I have a Python script that does more or less this

current_tasks = TaskManager()

while len(outstanding_tasks) > 0:
    if len(current_tasks.running) < MAXPROCS:

and outstanding_tasks.next() is basically this:

p = subprocess.Popen([task], stdout=OUTFILE, stderr=subprocess.PIPE)

and current_tasks.wait_for_one_finish():

waiting = True
while waiting:
    for t in tasks:
        ret = t.poll()
        if ret not None:
            waiting = False

Fairly straightforward - spawn tasks on-demand until we're running 8 of them at a time, and then block until they finish one at a time before spawning more tasks.

The problem is this:


Each subprocess is writing is stderr to a pipe. If it crashes and it wants to write a big log message or whatever to the pipe, and that message exceeds the size of the pipe buffer, the write() will block. The process won't finish, so my controlling process will never see a return value from poll() and go read from its stderr.

There are obviously ways around this:

  • redirect stderr from my subprocesses to temporary files
  • spawn a Python thread that reads from the stderr file descriptors of all running tasks and buffers them in memory
  • have a select() or something in my little ad hoc event loop

But all of that is stuff I have to handle in my application code. What I want to know is: is there some way to get the behaviour of a pipe, but with a nice big elastic buffer, so that the subprocesses can always do a successful write() to their stderr and then exit, without me having to look at it until they're done?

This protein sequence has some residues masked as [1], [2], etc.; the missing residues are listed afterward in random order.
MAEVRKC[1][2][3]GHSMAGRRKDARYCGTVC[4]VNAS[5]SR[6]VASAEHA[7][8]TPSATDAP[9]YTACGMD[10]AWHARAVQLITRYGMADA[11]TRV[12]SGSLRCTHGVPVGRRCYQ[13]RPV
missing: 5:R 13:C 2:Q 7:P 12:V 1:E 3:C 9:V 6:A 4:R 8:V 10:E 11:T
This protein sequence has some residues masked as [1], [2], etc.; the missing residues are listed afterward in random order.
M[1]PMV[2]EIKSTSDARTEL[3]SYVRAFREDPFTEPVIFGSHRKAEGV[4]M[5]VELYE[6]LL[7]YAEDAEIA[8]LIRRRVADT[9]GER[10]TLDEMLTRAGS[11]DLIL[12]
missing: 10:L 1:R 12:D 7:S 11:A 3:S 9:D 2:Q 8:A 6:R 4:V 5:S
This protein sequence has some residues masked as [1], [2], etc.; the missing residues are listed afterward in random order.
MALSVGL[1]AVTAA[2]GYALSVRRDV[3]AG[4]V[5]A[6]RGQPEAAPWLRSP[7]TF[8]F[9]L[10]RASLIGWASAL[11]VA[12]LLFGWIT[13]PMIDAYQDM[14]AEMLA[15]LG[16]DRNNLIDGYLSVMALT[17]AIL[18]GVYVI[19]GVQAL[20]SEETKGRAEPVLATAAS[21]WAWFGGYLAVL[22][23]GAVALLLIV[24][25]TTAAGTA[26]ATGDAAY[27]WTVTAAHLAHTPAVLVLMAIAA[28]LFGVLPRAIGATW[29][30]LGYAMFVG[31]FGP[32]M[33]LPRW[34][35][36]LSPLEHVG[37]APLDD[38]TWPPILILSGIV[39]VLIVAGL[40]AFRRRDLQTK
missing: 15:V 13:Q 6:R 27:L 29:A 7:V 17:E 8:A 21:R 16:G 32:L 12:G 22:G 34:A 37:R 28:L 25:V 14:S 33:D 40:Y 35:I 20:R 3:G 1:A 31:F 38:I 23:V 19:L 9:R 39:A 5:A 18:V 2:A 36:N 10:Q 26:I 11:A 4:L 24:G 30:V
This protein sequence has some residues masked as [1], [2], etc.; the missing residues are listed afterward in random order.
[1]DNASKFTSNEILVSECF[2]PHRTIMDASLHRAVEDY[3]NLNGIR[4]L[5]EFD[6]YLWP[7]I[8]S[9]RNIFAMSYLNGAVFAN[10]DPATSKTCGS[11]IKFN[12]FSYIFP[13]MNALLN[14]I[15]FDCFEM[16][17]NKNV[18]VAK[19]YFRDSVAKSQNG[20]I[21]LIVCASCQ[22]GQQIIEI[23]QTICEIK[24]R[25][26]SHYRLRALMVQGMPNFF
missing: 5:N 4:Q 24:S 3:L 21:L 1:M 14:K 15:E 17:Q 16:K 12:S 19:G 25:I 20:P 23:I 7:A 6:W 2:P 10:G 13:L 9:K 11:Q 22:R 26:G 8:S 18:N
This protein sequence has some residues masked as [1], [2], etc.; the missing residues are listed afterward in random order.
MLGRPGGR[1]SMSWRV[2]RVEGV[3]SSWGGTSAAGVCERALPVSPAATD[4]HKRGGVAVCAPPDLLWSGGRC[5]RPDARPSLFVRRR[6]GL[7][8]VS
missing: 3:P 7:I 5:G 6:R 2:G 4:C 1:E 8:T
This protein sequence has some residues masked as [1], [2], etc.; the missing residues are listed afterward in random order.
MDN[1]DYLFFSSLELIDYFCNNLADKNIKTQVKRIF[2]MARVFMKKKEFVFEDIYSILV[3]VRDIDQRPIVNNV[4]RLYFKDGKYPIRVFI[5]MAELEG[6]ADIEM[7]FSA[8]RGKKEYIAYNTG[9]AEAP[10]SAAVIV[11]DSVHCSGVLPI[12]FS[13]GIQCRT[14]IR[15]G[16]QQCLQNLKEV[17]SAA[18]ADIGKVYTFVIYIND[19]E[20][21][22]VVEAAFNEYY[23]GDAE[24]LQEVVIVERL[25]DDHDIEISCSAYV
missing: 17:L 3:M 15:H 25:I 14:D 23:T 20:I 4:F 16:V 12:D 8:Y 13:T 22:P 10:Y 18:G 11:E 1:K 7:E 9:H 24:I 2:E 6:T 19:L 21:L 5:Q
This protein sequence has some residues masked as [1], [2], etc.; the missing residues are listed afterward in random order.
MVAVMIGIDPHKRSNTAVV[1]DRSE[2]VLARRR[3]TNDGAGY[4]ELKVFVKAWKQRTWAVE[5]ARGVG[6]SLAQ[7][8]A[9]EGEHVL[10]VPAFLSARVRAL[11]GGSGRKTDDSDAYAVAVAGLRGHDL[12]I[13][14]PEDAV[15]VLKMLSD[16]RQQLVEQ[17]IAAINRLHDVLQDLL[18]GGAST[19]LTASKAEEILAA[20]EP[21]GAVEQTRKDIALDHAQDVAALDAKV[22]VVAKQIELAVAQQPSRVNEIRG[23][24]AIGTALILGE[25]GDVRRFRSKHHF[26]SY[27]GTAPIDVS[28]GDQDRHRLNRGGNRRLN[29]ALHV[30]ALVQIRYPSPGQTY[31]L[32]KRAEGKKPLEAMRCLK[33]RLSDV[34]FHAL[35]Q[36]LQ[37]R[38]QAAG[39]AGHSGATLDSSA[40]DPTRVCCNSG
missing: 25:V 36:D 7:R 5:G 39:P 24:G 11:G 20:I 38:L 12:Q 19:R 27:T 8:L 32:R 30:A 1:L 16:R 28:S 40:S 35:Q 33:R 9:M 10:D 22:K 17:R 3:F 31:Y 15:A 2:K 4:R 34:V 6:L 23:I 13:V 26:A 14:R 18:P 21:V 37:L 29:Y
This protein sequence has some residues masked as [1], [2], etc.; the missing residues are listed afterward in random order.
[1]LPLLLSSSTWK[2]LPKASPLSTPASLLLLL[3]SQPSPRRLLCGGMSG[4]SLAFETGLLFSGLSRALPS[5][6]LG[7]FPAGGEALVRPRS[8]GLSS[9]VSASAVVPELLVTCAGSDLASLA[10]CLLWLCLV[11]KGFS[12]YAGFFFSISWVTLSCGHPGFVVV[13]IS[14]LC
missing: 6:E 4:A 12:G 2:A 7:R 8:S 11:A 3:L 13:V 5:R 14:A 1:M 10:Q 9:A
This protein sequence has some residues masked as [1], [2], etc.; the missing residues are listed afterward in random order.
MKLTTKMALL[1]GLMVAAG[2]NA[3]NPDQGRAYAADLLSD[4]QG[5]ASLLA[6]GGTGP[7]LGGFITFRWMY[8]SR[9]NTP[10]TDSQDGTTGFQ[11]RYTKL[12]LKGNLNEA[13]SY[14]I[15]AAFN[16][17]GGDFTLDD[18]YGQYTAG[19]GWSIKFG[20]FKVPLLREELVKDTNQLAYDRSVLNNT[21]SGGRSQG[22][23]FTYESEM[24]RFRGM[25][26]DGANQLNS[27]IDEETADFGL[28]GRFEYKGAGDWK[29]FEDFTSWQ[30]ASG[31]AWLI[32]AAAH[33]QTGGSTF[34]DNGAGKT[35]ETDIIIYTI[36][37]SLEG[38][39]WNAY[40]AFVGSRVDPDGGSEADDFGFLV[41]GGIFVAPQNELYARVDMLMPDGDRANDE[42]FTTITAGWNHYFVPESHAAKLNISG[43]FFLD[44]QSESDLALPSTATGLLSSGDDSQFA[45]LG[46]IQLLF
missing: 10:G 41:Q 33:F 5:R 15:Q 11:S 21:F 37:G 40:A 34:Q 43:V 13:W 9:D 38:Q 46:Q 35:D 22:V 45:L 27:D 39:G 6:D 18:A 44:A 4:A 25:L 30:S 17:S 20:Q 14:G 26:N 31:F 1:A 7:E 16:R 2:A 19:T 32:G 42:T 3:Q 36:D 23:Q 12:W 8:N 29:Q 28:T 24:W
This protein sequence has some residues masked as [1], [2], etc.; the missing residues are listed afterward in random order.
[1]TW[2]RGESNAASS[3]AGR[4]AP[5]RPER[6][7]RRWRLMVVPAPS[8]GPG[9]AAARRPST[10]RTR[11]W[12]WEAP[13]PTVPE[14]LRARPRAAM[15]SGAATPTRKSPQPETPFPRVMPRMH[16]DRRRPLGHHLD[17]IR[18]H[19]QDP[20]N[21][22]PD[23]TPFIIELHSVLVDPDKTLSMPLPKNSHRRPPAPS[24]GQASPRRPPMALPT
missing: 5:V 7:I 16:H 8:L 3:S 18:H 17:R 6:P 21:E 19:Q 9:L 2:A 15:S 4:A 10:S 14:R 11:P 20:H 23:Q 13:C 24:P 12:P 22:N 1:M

• You can't look at the processes retcode instead of parsing it's stderr (which is generally bad for error control)? – jordanm Feb 9 '13 at 3:30
  • I'm looking at the retcode to decide whether it failed, but I need the stderr to get the log output and send it off or propagate the error reporting. – Cera Feb 9 '13 at 4:19

The short answer is: there isn't.

You've already highlighted the workarounds necessary to deal with large data being sent through a subprocess pipe. The "nice big elastic buffer" pipe doesn't exist. This is called out in the Subprocess Management Python documentation as a potential source of deadlocks, with the added solution that you can call proc.communicate() to read from stderr. The problem in your case is that you can't call communicate() on all processes at the same time, and that method blocks until all data is read.

If it were I, I would probably use a select() call on all of the stderr processes rather than a proc.poll() loop. select() can block until any process does something, and when the process exits, it will close the stderr pipe, so you kill two birds with one stone (know when data is written to stderr and know when the process the dies).

  • Thanks, a select() loop on stderr is actually perfect for what I'm trying to do - as long as I make sure I don't close stderr in the child processes before they exit. – Cera Feb 20 '13 at 23:00

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